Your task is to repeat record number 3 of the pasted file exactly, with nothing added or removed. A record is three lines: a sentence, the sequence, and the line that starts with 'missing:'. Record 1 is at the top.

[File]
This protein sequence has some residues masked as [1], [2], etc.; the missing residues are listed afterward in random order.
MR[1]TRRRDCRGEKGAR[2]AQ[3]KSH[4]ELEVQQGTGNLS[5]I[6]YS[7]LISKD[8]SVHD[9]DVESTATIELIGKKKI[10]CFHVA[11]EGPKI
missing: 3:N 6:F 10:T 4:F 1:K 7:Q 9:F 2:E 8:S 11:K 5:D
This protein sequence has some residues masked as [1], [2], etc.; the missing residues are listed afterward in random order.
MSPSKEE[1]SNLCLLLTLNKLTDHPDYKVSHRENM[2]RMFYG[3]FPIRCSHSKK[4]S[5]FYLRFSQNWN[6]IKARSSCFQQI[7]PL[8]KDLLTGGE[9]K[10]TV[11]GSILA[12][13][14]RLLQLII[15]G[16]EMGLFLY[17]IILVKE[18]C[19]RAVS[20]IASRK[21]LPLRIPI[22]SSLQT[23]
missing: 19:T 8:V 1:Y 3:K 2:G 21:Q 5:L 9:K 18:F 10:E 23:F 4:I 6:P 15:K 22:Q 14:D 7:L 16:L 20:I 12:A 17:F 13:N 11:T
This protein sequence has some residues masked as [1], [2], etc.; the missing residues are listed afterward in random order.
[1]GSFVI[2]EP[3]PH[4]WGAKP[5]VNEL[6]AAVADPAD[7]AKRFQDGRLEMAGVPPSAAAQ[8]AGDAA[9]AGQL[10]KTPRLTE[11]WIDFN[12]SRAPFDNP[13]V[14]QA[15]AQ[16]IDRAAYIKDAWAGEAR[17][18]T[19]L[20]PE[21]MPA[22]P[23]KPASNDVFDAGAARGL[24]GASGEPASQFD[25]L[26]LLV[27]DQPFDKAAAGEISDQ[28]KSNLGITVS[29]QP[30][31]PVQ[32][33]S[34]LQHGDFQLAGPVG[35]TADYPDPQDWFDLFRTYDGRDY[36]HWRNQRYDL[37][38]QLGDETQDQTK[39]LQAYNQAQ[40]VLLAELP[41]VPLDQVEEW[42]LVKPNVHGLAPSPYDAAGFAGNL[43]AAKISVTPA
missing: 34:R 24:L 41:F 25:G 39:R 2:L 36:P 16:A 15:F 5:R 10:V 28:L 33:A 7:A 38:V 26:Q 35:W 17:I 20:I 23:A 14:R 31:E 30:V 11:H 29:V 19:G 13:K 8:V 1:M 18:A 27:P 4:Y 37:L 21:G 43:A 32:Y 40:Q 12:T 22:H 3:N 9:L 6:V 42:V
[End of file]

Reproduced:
This protein sequence has some residues masked as [1], [2], etc.; the missing residues are listed afterward in random order.
[1]GSFVI[2]EP[3]PH[4]WGAKP[5]VNEL[6]AAVADPAD[7]AKRFQDGRLEMAGVPPSAAAQ[8]AGDAA[9]AGQL[10]KTPRLTE[11]WIDFN[12]SRAPFDNP[13]V[14]QA[15]AQ[16]IDRAAYIKDAWAGEAR[17][18]T[19]L[20]PE[21]MPA[22]P[23]KPASNDVFDAGAARGL[24]GASGEPASQFD[25]L[26]LLV[27]DQPFDKAAAGEISDQ[28]KSNLGITVS[29]QP[30][31]PVQ[32][33]S[34]LQHGDFQLAGPVG[35]TADYPDPQDWFDLFRTYDGRDY[36]HWRNQRYDL[37][38]QLGDETQDQTK[39]LQAYNQAQ[40]VLLAELP[41]VPLDQVEEW[42]LVKPNVHGLAPSPYDAAGFAGNL[43]AAKISVTPA
missing: 34:R 24:L 41:F 25:G 39:R 2:L 36:P 16:A 15:F 5:R 10:V 28:L 33:A 7:A 38:V 26:Q 35:W 17:I 20:I 23:A 14:R 31:E 30:V 11:H 29:V 19:G 13:K 8:V 1:M 18:A 27:P 4:Y 37:L 21:G 43:A 32:Y 40:Q 12:T 22:H 3:N 9:L 6:V 42:V